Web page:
In its answer the City requested that the assets of the trust be distributed to it in accordance with the will. On February 17, 1978, after it had filed its answer to plaintiff's petition, the City, in response to an order of the circuit court that it notify the trustee of its intention to accept or reject the gift, filed a resolution of its council which purported to accept the trust. The resolution stated that there were "sufficient hospitals" in the area and that the real estate described in the will as the site where it was to be situated was "not now suitable" for a hospital. The resolution recited several "findings" made by the city council pertaining to the community's need for "comprehensive, primary health care services" and improved emergency medical services. In order to meet these needs the resolution proposed that the trust be administered by the City "under the continuing jurisdiction of the circuit court' and that (a) part of the trust income be used to provide health care for those unable to pay and who were not eligible for assistance; (b) a portion of the principal be used to establish a family care and diagnostic center which would memorialize the name of John M. Scott and provide free services to the indigent and charge a reasonable sum to others; and (c) as an alternative or supplement to (b) an emergency medical services program would be established.

Answers filed by Morgan-Washington and the School District requested that the court find (1) that it is either impossible, impractical or illegal to carry out Justice Scott's specific charitable intent, and (2) that a general charitable intent was expressed which would justify application of the cy pres doctrine. The School District alleged the existence of a general charitable intent "to improve industrial education in the City of Bloomington," and requested that the trust funds be used as an endowment fund for the advancement of vocational education in the Bloomington area and to finance projects "in the best interests of the area's vocational educational needs." Morgan-Washington alleged the general charitable intent under the 12th paragraph to be "to improve health care facilities and housing and educational training for girls in the City of Bloomington," and alleged that there was no organization or entity which fulfilled the general charitable intent expressed in the 11th paragraph. It requested that the trust funds be used for housing and educational projects and programs at Morgan-Washington and, in the alternative, that the will be construed as having a general charitable scheme intended to benefit both types of charities named in the 11th and 12th paragraphs of the will and that it be included as a beneficiary.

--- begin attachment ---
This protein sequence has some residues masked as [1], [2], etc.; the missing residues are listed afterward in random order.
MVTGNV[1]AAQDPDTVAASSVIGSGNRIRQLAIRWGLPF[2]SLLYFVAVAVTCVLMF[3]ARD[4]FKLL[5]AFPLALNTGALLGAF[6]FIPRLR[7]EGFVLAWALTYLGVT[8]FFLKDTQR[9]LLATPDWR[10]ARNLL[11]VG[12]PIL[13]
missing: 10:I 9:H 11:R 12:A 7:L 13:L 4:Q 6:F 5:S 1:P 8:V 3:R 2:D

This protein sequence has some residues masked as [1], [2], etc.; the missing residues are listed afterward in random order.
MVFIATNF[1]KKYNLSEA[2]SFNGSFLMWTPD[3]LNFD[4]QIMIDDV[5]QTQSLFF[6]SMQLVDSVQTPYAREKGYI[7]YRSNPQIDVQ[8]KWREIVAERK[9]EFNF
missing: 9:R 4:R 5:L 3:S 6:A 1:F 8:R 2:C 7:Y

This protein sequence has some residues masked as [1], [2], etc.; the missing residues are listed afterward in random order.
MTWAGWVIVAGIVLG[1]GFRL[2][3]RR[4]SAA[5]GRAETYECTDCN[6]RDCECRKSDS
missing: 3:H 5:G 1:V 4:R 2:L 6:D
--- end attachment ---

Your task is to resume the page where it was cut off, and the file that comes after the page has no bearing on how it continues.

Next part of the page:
At trial, evidence was presented concerning the need for another hospital in Bloomington. At the time the will was executed there was one hospital in Bloomington, but at the time of trial there were three in the Bloomington-Normal area, with a combined occupancy rate of 73%. Several witnesses expressed the opinion that there was no need for another hospital and that, if one were constructed, it would not be possible to obtain a license or permit to operate it. Testimony was presented concerning the number of indigents who, though unable to pay for medical care, nevertheless failed to qualify for assistance. The City also presented a supplemental resolution of its council which described in detail the nature of the facility it proposed in order to meet the community's health-care needs. That facility would provide "multi-phasic health screening services" designed to facilitate the early detection and treatment of illness.